Let the Race for Iran’s Untapped Energy and Transport Potential Begin
The long awaited day when the economic sanctions against Iran will be lifted has come as the country has met all the necessary steps to start the implementation of the Joint Comprehensive Plan of Action, the Vienna-based International Atomic Energy Agency said on Saturday.
Now that sanctions are being lifted, the world’s fourth richest country with oil and gas reserves will be able to return to commodity trading and will see around USD 50 billion of assets overseas get unfrozen.
What is more, Iran’s efforts to attract foreign investors, especially those from Europe, to inject their capital in the country’s bountiful energy and transport projects will now be unhindered. These include Danish shipping and energy conglomerate Maersk whose representatives have freshly visited Iran in an exploratory mission that is likely to result in tapping of Iran’s massive energy potential in the Caspian Sea.
In particular, the Iran’s shipping giants NITC and IRISL, are set to benefit the most as now they are free to unleash their fleets to international waters and boost the country’s oil exports.
Iran will have an increase of 500 thousand of barrels of crude oil per day, once the sanctions on the banking system are officially removed, Managing director of national Iranian Oil Company (NIOC), Roknoddin Javadi said.
He added: “we are currently monitoring the problems and obstacles our banks are facing with, since it will take few weeks to be solved and once there would be no other major problem, Iran would definitely be ready to boost production and export.”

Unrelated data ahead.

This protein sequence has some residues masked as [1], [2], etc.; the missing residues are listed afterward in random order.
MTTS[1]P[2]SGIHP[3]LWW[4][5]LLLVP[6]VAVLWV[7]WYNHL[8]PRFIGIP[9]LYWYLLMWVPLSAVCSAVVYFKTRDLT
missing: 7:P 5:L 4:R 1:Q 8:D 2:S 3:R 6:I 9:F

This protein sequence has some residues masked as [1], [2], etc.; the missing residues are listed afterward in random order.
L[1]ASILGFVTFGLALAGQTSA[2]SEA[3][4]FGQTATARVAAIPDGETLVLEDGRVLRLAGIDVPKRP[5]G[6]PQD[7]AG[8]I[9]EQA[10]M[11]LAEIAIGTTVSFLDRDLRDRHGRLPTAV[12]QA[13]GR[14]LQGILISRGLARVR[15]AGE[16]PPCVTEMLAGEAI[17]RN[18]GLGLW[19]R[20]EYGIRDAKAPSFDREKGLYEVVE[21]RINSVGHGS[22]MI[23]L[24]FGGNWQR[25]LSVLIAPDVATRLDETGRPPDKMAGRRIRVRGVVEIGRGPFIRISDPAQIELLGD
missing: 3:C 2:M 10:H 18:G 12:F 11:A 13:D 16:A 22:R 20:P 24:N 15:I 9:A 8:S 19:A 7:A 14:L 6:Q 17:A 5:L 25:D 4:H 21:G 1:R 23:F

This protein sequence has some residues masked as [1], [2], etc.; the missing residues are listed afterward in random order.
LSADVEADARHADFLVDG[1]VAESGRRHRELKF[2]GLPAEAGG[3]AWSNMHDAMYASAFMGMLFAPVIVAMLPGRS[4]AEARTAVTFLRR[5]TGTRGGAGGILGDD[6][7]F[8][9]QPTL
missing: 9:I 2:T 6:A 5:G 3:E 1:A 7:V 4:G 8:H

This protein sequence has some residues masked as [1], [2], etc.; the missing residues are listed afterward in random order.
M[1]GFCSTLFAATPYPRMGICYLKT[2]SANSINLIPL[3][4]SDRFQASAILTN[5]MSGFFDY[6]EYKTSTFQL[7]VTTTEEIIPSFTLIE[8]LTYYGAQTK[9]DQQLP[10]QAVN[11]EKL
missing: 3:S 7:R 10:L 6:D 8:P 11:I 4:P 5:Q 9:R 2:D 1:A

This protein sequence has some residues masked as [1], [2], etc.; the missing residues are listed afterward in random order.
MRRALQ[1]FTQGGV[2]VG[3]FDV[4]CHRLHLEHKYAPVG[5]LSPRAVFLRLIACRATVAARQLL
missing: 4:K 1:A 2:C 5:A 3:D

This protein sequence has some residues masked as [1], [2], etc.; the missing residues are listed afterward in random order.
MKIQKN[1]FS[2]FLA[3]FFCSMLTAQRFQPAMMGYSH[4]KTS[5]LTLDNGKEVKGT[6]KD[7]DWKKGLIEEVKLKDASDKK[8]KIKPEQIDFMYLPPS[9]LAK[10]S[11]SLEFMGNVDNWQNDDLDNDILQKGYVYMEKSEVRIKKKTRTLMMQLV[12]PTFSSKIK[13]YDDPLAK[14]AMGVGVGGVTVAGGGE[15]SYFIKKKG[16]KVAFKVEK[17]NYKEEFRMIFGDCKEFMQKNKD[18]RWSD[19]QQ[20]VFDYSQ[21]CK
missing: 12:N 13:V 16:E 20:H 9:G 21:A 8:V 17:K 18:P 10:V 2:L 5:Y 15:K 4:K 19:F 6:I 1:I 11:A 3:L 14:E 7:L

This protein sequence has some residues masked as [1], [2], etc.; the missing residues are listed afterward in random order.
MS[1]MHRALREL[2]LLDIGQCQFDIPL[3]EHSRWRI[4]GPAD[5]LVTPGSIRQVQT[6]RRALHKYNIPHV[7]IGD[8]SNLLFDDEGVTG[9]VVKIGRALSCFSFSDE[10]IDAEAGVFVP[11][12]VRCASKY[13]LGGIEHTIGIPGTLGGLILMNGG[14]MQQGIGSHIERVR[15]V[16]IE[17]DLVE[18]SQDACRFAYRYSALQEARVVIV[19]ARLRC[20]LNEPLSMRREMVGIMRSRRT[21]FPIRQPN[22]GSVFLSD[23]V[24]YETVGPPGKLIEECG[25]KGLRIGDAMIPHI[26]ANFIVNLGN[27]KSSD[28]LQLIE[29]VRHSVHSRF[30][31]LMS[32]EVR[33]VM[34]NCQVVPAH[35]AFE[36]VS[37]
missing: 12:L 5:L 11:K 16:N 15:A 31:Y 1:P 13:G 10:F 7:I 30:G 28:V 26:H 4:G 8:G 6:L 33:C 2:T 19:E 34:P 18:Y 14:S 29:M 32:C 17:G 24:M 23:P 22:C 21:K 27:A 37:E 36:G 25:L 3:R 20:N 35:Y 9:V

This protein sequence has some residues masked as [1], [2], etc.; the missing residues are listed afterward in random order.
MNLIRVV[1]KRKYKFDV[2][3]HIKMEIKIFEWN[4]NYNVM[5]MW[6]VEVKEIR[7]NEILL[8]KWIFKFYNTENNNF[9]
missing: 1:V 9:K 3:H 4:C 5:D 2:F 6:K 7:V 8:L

According to him, there is no longer any technical problem with respect to the pipelines and facilities.
“Regarding the lifting of sanctions and all the undertaken evaluations, it is predicted that by the middle of the next Iranian calendar year, the first oil contract within IPC model, will be signed,” Javadi said.
Iran’s return to the market would be welcome in terms of increasing production in an oversupplied market, notably with regards to difficulties in placing and discharging cargoes ashore, Gibson Shipbrokers says in its tanker report. However, with more Iranian crude, comes the release of more Iranian tonnage.
Nevertheless, the Iranian fleet will need to re-establish compliance with international standards if it is to enter the mainstream spot markets.
Latest reports indicate that Iran is also in talks with European counterparts Belgium, France and Germany on construction of liquefied natural gas (LNG) tankers, including floating LNG units (FLNGs) and floating production, storage and offloading units (FPSOs).
World Maritime News Staff